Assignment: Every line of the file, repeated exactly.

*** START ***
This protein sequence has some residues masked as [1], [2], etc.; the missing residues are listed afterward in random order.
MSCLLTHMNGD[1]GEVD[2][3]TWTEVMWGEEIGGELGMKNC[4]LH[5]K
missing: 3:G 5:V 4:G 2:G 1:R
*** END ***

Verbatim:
This protein sequence has some residues masked as [1], [2], etc.; the missing residues are listed afterward in random order.
MSCLLTHMNGD[1]GEVD[2][3]TWTEVMWGEEIGGELGMKNC[4]LH[5]K
missing: 3:G 5:V 4:G 2:G 1:R